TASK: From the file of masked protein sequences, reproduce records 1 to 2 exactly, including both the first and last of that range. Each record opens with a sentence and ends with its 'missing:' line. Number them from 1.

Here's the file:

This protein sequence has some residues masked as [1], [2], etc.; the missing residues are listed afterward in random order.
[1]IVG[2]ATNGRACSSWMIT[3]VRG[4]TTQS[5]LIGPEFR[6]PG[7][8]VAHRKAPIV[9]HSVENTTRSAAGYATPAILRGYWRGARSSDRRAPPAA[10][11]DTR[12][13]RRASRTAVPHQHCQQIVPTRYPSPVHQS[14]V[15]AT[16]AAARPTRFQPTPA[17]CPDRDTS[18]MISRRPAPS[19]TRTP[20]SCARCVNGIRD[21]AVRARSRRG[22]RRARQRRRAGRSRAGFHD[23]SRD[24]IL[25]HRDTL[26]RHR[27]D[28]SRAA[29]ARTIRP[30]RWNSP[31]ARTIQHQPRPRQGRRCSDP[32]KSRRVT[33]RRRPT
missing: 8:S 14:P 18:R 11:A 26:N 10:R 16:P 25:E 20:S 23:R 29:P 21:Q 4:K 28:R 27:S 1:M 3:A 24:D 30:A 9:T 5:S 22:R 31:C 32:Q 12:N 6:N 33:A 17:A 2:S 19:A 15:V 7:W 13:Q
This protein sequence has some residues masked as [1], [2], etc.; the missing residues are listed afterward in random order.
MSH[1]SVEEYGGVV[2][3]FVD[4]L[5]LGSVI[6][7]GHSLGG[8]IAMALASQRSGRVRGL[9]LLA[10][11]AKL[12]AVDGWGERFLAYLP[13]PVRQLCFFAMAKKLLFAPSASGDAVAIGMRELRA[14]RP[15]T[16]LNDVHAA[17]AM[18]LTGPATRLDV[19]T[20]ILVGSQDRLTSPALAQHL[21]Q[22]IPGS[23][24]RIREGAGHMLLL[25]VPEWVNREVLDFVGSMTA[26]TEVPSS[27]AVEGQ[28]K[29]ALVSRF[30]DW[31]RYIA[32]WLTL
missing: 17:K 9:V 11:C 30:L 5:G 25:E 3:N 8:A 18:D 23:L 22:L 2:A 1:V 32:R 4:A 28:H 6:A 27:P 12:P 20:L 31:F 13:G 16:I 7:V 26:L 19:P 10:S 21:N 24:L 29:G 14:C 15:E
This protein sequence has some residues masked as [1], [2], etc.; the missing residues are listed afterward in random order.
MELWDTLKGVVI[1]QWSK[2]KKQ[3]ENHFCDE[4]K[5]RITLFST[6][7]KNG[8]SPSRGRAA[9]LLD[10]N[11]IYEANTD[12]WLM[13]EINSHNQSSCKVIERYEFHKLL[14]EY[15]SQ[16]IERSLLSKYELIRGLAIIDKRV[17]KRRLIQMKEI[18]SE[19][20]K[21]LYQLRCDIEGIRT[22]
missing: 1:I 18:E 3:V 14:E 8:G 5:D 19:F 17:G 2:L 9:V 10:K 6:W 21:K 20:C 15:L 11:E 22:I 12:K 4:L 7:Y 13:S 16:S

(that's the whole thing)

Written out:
This protein sequence has some residues masked as [1], [2], etc.; the missing residues are listed afterward in random order.
[1]IVG[2]ATNGRACSSWMIT[3]VRG[4]TTQS[5]LIGPEFR[6]PG[7][8]VAHRKAPIV[9]HSVENTTRSAAGYATPAILRGYWRGARSSDRRAPPAA[10][11]DTR[12][13]RRASRTAVPHQHCQQIVPTRYPSPVHQS[14]V[15]AT[16]AAARPTRFQPTPA[17]CPDRDTS[18]MISRRPAPS[19]TRTP[20]SCARCVNGIRD[21]AVRARSRRG[22]RRARQRRRAGRSRAGFHD[23]SRD[24]IL[25]HRDTL[26]RHR[27]D[28]SRAA[29]ARTIRP[30]RWNSP[31]ARTIQHQPRPRQGRRCSDP[32]KSRRVT[33]RRRPT
missing: 8:S 14:P 18:R 11:A 26:N 10:R 16:P 25:E 20:S 23:R 29:P 21:Q 4:K 28:R 27:S 1:M 3:A 24:D 30:A 9:T 5:S 22:R 31:C 32:Q 12:N 6:N 33:A 17:A 2:S 19:A 15:V 7:W 13:Q
This protein sequence has some residues masked as [1], [2], etc.; the missing residues are listed afterward in random order.
MSH[1]SVEEYGGVV[2][3]FVD[4]L[5]LGSVI[6][7]GHSLGG[8]IAMALASQRSGRVRGL[9]LLA[10][11]AKL[12]AVDGWGERFLAYLP[13]PVRQLCFFAMAKKLLFAPSASGDAVAIGMRELRA[14]RP[15]T[16]LNDVHAA[17]AM[18]LTGPATRLDV[19]T[20]ILVGSQDRLTSPALAQHL[21]Q[22]IPGS[23][24]RIREGAGHMLLL[25]VPEWVNREVLDFVGSMTA[26]TEVPSS[27]AVEGQ[28]K[29]ALVSRF[30]DW[31]RYIA[32]WLTL
missing: 17:K 9:V 11:C 30:L 5:G 25:E 3:N 8:A 18:D 23:L 22:L 2:A 1:V 32:R 4:A 28:H 6:A 27:P 12:P 20:L 31:F 13:G 16:I 7:V 26:L 19:P 10:S 21:N 24:L 29:G 14:C 15:E